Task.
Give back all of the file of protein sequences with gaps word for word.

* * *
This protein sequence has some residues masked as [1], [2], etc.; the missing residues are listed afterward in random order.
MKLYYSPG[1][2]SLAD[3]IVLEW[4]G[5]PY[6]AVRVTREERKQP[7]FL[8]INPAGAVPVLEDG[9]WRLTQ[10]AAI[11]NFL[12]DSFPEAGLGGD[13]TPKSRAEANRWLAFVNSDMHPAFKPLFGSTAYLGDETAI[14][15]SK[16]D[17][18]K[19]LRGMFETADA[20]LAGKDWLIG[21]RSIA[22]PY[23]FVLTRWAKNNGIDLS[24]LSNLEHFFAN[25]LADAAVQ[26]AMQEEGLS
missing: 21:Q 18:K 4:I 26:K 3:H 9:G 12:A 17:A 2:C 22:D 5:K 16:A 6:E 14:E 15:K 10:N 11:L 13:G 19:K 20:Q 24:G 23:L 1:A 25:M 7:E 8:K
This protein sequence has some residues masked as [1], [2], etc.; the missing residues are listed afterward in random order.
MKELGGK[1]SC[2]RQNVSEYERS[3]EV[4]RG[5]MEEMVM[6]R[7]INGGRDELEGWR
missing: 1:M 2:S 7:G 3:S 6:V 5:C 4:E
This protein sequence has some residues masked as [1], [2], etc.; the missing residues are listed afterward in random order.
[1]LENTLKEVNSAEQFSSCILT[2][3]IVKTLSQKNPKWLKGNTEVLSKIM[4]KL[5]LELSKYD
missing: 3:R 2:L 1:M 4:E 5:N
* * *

This protein sequence has some residues masked as [1], [2], etc.; the missing residues are listed afterward in random order.
MKLYYSPG[1][2]SLAD[3]IVLEW[4]G[5]PY[6]AVRVTREERKQP[7]FL[8]INPAGAVPVLEDG[9]WRLTQ[10]AAI[11]NFL[12]DSFPEAGLGGD[13]TPKSRAEANRWLAFVNSDMHPAFKPLFGSTAYLGDETAI[14][15]SK[16]D[17][18]K[19]LRGMFETADA[20]LAGKDWLIG[21]RSIA[22]PY[23]FVLTRWAKNNGIDLS[24]LSNLEHFFAN[25]LADAAVQ[26]AMQEEGLS
missing: 21:Q 18:K 4:I 26:K 3:H 9:G 12:A 17:A 2:C 22:D 5:K 16:A 6:E 14:E 15:K 10:N 11:L 13:G 19:K 20:Q 24:G 23:L 1:A 25:M 7:E 8:K
This protein sequence has some residues masked as [1], [2], etc.; the missing residues are listed afterward in random order.
MKELGGK[1]SC[2]RQNVSEYERS[3]EV[4]RG[5]MEEMVM[6]R[7]INGGRDELEGWR
missing: 1:M 2:S 7:G 3:S 6:V 5:C 4:E
This protein sequence has some residues masked as [1], [2], etc.; the missing residues are listed afterward in random order.
[1]LENTLKEVNSAEQFSSCILT[2][3]IVKTLSQKNPKWLKGNTEVLSKIM[4]KL[5]LELSKYD
missing: 3:R 2:L 1:M 4:E 5:N